A cheerful orgy of Hogarth paintings, secret gardens, and the horny air of a club’s smoking area summarises Charles Jeffrey LOVERBOY’s spring/summer 2018 show. It was Jeffrey’s first standalone show and took place yesterday at 180 The Strand. The new official London Fashion Week venue was a pleasure to visit. There is space, unlike the chaos that was Brewer Street Car Park, but also a sleek ambience.
The spacious venue was the perfect backdrop to the colourful joy of LOVERBOY. The collection was about “lovingly piecing together ways of reality, with clothes made of dreams”. In a dream, clothes have no limit. Their proportions, silhouettes, colour and pattern combinations are endless. In dreams, it’s also possible to redefine connotations, which Jeffrey did with, for example, pin stripes. The typically stiff and serious fabric was injected with queer energy and given a sexier silhouette. Jeffrey knows reality is tough, but he appreciates it, and knows how to cope. He knows how to make reality beautiful.
It’s about looking at what we have, then figuring out what’s good about it, then making it better. To illustrate this, see how makeup looks were created with regular felt tip pens.
A t-shirt spelling out “Children High on Drink and Drugs” was a comical comment on reality, but there was more on offer than print t-shirts. An excellent leather coat in egg yolk-yellow stood out, along with the pin stripe suit matched with a hoodie. This look came with a mention-worthy accessory: a pear struck by arrows, a hint to the tale of Wilhelm Tell? The finale dress was a grand confection of white puffer sleeves and appliqué in the colour scheme of a Mirò painting. The lobster was a reference to Schiaparelli, a possible source of inspiration for Jeffrey in terms of designing outside the box.
A designer who is breaking norms is no longer satisfied with crossfading masculine and feminine. As he said in his notes, this collection is “queer hedonism”.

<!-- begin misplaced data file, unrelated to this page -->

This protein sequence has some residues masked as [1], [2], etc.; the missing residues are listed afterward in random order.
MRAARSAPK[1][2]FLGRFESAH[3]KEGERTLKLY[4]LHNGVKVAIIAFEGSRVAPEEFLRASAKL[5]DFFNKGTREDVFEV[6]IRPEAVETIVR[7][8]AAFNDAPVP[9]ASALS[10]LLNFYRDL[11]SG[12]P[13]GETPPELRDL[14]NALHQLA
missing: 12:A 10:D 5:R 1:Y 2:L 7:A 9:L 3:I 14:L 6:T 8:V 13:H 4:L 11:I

It was also a reminder: don’t forget to live. No, I’m not referring to a feeling of constant, natural high, because that’s not real. I’m referring instead to smelling the roses, tasting the sweat, wiping the tears and flowing with swinging melody of reality. Something the audience did the moment George Michael’s Freedom played towards the end of the show. Symbolic? Absolutely.
“This is the pulsating Portrait of a Loverboy”, “a Ditchley portrait through the lens of LaChapelle”, a world where “Fulham rugby boys and towering Hussar soldiers get it off.” This was an hommage to the “caked-up, coked-up bright young things” out there, living in this world, feeling most alive, or at least trying.
This might sound carried away, but the world is absurd, and so, are our fantasies really as far away as we think? As a good fashion designer should, Jeffrey has already seen the future. His message for us is: “space was a nice place to visit, but we’re crashing back down to earth.”
Let’s not be coy, Jeffrey’s creativity can be likened to that of John Galliano. Minus the antisemitic slander, plus the queerness. This is about creating – drama and a look to go with it. Garments rather than clothes, a mask rather than makeup, a headpiece rather than a haircut.
LOVERBOY offers more than merely appropriated relics of subculture, which is what many designers end up doing. This is the actual culture of modern day London in which Charles Jeffrey shapes his design. LOVERBOY is the product of culture – yes, a label, but also a wonderful little world.
Text: Filippa Engvall